Post-Sandy reconstruction begins in Belmar

January 9, 2013 3:49:34 PM PST
Belmar, Monmouth County saw one of the state's first major reconstruction projects since Hurricane Sandy did so much destruction.

The first of thousands of 25 foot pilings were driven into the sand Wednesday as part of the project to replace Belmar's boardwalk.

Governor Chris Christie and Mayor Matt Doherty watched with a crowd of hundreds, calling this a critical moment in the effort to restore the shore.

"Belmar's had a boardwalk since 1875. It's part of our character, but equally important, it's vital to the economic interest of our small business owners," Doherty said.

Those owners do 70% of their annual business during the summer.

Belmar's 1.3 mile boardwalk was destroyed by Sandy's wind and waves, washing away what people here call the heartbeat of their community.

"And to think three months later we're actually driving pilings and it's not a matter of if we're going to have a boardwalk, we will have our boardwalk by Memorial Day weekend, it's just mind blowing," restaurant owner Nick Fuccilli said.

The governor said he'll be working the phones this week to help ensure passage of more storm relief money from Congress.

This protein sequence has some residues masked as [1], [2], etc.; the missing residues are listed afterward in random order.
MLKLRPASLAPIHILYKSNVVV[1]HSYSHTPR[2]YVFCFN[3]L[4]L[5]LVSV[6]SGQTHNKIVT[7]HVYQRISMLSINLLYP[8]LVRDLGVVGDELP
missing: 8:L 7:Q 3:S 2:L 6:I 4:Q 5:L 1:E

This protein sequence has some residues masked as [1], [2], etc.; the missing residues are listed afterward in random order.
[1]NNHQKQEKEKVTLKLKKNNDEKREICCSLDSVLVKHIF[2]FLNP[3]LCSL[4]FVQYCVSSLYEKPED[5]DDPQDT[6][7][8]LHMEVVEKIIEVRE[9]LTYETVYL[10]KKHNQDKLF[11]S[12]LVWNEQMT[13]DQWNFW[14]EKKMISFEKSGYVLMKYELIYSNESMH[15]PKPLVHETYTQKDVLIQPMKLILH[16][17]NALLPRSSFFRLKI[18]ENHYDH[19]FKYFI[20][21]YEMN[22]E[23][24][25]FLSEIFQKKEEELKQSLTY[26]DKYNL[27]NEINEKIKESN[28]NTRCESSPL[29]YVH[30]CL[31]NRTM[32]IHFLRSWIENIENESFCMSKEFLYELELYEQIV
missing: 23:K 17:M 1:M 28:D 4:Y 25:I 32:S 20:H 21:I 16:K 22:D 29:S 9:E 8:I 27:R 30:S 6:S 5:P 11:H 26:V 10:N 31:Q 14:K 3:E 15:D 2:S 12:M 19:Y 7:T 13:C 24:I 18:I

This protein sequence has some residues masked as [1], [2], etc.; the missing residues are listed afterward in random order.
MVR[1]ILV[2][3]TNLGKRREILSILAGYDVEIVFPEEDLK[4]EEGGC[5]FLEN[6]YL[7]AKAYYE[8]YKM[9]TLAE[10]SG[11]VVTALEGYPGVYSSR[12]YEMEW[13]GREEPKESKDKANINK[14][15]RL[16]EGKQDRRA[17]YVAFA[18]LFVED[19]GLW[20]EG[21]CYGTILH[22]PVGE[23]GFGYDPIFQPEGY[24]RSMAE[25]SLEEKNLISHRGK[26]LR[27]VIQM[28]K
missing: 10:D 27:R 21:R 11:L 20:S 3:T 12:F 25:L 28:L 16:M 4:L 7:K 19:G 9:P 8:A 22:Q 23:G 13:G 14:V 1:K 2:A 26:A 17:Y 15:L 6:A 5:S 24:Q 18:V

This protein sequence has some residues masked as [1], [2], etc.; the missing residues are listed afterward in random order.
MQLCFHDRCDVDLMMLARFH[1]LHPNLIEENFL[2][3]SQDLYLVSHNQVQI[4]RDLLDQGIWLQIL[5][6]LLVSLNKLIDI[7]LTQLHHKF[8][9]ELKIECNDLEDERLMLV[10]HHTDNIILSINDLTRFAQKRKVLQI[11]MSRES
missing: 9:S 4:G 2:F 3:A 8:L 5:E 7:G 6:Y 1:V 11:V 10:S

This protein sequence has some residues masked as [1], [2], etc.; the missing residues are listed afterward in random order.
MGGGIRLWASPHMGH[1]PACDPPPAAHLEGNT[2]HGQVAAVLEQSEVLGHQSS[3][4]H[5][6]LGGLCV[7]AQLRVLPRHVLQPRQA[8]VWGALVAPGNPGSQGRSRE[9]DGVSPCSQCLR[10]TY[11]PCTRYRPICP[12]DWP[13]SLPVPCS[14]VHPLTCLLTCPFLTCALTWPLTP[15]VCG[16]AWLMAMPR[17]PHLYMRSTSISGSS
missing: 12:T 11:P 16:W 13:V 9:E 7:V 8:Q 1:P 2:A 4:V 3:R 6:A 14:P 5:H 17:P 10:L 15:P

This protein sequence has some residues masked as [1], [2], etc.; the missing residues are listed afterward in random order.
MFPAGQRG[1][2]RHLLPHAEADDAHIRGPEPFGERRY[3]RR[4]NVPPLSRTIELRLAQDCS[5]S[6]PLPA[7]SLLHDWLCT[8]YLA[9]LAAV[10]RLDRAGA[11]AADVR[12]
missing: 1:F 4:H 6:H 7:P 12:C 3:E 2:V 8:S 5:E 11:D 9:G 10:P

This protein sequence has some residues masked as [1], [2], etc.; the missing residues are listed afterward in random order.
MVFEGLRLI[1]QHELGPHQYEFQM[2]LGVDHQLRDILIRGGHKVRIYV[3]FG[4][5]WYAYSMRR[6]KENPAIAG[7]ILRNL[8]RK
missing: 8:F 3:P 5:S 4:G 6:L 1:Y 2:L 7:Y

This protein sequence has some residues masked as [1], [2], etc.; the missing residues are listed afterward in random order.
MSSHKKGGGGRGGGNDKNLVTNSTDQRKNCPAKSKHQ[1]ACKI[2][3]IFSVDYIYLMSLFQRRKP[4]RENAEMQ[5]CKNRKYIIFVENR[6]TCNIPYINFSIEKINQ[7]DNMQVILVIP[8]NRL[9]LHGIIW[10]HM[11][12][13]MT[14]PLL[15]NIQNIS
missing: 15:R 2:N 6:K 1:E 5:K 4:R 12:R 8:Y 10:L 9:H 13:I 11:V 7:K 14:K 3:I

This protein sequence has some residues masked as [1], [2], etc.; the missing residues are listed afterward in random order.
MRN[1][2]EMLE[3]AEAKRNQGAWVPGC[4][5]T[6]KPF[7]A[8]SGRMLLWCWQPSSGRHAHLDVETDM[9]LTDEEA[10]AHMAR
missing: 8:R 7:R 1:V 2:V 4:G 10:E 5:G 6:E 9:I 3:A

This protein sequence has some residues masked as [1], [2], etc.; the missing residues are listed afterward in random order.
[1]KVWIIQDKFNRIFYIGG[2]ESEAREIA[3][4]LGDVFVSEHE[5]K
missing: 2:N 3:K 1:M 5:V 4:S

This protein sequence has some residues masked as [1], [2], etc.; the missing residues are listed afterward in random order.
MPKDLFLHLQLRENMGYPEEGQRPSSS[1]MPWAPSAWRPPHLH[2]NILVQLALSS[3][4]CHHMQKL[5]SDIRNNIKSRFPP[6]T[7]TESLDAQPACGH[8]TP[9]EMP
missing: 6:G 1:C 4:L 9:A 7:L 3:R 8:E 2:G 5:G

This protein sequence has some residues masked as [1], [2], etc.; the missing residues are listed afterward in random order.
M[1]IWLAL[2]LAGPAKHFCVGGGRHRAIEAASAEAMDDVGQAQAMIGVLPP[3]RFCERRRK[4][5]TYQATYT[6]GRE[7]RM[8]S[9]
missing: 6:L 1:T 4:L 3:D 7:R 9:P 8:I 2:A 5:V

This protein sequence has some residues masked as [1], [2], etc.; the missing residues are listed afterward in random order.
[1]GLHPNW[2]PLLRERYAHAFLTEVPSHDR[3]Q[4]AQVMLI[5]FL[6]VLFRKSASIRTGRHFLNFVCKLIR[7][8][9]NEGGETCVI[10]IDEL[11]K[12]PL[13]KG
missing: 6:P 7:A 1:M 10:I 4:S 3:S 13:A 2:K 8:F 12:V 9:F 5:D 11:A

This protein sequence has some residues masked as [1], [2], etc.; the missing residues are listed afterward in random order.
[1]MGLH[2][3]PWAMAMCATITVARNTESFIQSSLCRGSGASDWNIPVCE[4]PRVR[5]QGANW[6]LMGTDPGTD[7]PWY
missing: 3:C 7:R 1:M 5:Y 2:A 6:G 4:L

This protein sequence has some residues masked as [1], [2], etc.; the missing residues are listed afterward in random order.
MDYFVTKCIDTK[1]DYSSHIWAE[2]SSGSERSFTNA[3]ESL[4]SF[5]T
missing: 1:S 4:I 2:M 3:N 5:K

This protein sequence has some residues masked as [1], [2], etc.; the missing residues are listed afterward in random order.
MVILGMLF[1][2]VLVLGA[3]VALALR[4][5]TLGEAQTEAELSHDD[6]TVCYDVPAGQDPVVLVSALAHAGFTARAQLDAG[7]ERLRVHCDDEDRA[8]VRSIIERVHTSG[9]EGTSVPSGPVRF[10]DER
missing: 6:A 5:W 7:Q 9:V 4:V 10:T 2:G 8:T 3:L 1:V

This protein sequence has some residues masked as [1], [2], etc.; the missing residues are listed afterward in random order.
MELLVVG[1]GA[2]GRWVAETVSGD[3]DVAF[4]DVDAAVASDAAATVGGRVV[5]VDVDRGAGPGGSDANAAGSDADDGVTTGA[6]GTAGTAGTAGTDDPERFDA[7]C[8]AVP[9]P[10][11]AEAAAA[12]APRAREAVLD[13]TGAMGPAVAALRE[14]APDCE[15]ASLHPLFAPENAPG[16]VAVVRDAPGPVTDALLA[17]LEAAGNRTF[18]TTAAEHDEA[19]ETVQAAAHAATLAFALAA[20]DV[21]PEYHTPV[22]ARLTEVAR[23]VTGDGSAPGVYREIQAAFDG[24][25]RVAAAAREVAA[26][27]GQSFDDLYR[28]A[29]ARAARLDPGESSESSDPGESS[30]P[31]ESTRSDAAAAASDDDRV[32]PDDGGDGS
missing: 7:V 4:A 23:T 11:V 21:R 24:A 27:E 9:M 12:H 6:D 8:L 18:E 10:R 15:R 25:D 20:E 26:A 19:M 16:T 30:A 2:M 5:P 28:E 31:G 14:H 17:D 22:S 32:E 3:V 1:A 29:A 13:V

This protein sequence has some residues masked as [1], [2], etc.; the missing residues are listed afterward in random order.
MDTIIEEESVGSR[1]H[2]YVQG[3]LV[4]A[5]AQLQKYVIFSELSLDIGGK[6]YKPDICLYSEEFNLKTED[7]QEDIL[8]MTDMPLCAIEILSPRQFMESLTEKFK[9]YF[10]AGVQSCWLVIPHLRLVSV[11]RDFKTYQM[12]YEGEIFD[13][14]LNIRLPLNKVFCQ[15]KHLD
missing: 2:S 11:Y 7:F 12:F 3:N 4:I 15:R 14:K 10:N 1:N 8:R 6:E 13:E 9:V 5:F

FEMA is expected to cover at least 75% of the $6.6-million cost to rebuild Belmar's boardwalk.

"For the next year, our mission as a people has got to be to rebuild the shore, rebuild our state, get people back in their houses and their businesses and restore this place to whatever the new normal is going to be," Governor Christie said.

The new boardwalk will be made of composite material and fortified with heavy structural supports and hurricane straps.

"The idea is so the boardwalk can't be ripped up again. They go on girders to joints," project manager John Robbins said.

"After the way this town came together after that storm, I'm convinced we can do anything," Belmar resident Rosemarie Papa said.

The reconstruction of the boardwalk is set to be finished by the end of May.

If it's done ahead of schedule the contractor gets a $100,000 bonus.

If it's late, they'll have to pay the borough a penalty for every day it's behind schedule.